Nuclear Risks: How Much Danger?
March 17, 2011 Leave a comment
I am going to take a diversion and talk about what you are all talking about – especially those of you on the West Coast – radiation from the fractured Japanese nuclear industry. This is a terrible tragedy and the people of Japan are suffering once again from mankind’s tampering with nuclear energy and power.
5 years ago I gave a lecture to the Doctors for Disaster Preparedness annual meeting in San Diego, CA. While in the US Air Force I had been in charge of environmental medicine and medical disaster preparedness at my base. The message was simple. We are all one disaster away from living in survival mode. This latest event reinforces that message.
At the Fukushima Dai-ichi nuclear plant a 1000 ton lead shield was blown off the reactor’s roof. A series of explosions and fires have crippled salvage operations aimed at preventing a full core melt down. Two other reactors locations are also damaged and at risk of melt-downs. It’s as bad as it gets.
Despite the obvious, Japanese officials are only reporting a 4 out of 7 class nuclear accident – really??? Ok, we aren’t buying that one. This is at least as bad as Chernobyl and far worse than Three Mile Island on the US East coast.
We can critique the lack of forethought that went into building reactors on the beach in a known earthquake – tsunami zone, and we will all agree this is craziness. But before we go pointing fingers, many of us need to be reminded the WORST nuclear disaster in US history took place a few miles from downtown Los Angeles. The Boeing-Rocketdyne (1959) accident at the nuclear testing facility in Simi Valley, California is thought by some to have leaked 240 times more than what leaked into the environment from Three Mile Island. The US government says NO radiation leaked from the meltdown of the plutonium reactor. Color me skeptical.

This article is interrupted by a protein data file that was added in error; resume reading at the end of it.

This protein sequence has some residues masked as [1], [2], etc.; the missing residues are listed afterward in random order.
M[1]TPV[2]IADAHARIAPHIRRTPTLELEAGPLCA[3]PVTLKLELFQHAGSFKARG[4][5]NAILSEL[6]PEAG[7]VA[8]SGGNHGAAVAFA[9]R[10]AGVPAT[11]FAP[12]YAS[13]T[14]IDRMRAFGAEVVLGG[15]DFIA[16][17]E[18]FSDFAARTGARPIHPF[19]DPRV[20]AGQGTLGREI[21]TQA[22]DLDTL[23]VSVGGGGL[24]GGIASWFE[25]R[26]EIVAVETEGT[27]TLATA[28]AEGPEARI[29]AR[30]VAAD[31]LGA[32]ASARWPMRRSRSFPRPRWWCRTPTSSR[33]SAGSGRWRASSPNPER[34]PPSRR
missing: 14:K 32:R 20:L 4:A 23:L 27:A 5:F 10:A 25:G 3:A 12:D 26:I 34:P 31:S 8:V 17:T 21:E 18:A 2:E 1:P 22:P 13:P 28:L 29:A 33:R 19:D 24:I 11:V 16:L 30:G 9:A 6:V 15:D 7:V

Some of you reading this may actually live in Simi Valley. Should you be doubly worried? First of all, no radiation is good. But the general readings from that area are not alarming – at least after more than 50 years from the event.
Now a historical perspective: US nuclear detonations over Hiroshima and Nagasaki (1945).
These horrific explosions killed over 200,000 people – although not all at once. Many died from radiation exposure and suffered from cancers and chronic health problems for years after the war. Radiation levels from these explosions had to be many times greater than what the Japanese or US West Coast are presently at risk for. That is not to minimize the risk or the awful crisis for people living anywhere near the reactors, but it helps gain some perspective on everyone’s risks.
Fukushima Dai-ichi nuclear plant (2011).
Obviously this is bad. But it is way less than WWII.
My reasons for the historical reminder: 1) we deceive ourselves when we think we can contain or control radiation under all possible conditions, and 2) the distance the radiation has to travel around the globe will dilute its toxic effect and – at least at this time – there is no cloud of death coming to the Americas. Unfortunately the same is not true for the Japanese archipelago where serious exposure is likely. One bit of good news for Japan – the winds are carrying the radiation away from the population center of Japan.
(Special thanks to WUNDEGROUND for the graphic which shows the winds blowing radiation off the Japanese coast.)
Below is the most recent prediction of the wind track across the Pacific Ocean. It has moved significantly further south – centering on mid-California.
So what should you do? Be alert to changes. You do not need to evacuate the West Coast (that is not just my opinion – it is shared by nuclear experts). Do you need potassium iodide to protect your thyroid? Maybe. At this time the dose concentrations from the reactors are not expected to be that ACUTELY significant.
However, here is my concern – the radiation is NOT a single dose or even two like the WWII exposures. Instead it will be a chronic low-level exposure. That is very hard to defend against without chelation or specific safeguards – carrying a dosimeter and measuring your cumulative dose.
If you are seriously concerned about exposure I suggest you get informed about personal radiation detection. I suggest, NukAlert — available from http://www.nukalert.com/
If things get more serious I will talk about specific protocols to detoxify radiation. I will be watching this as it evolves and post more as we know more.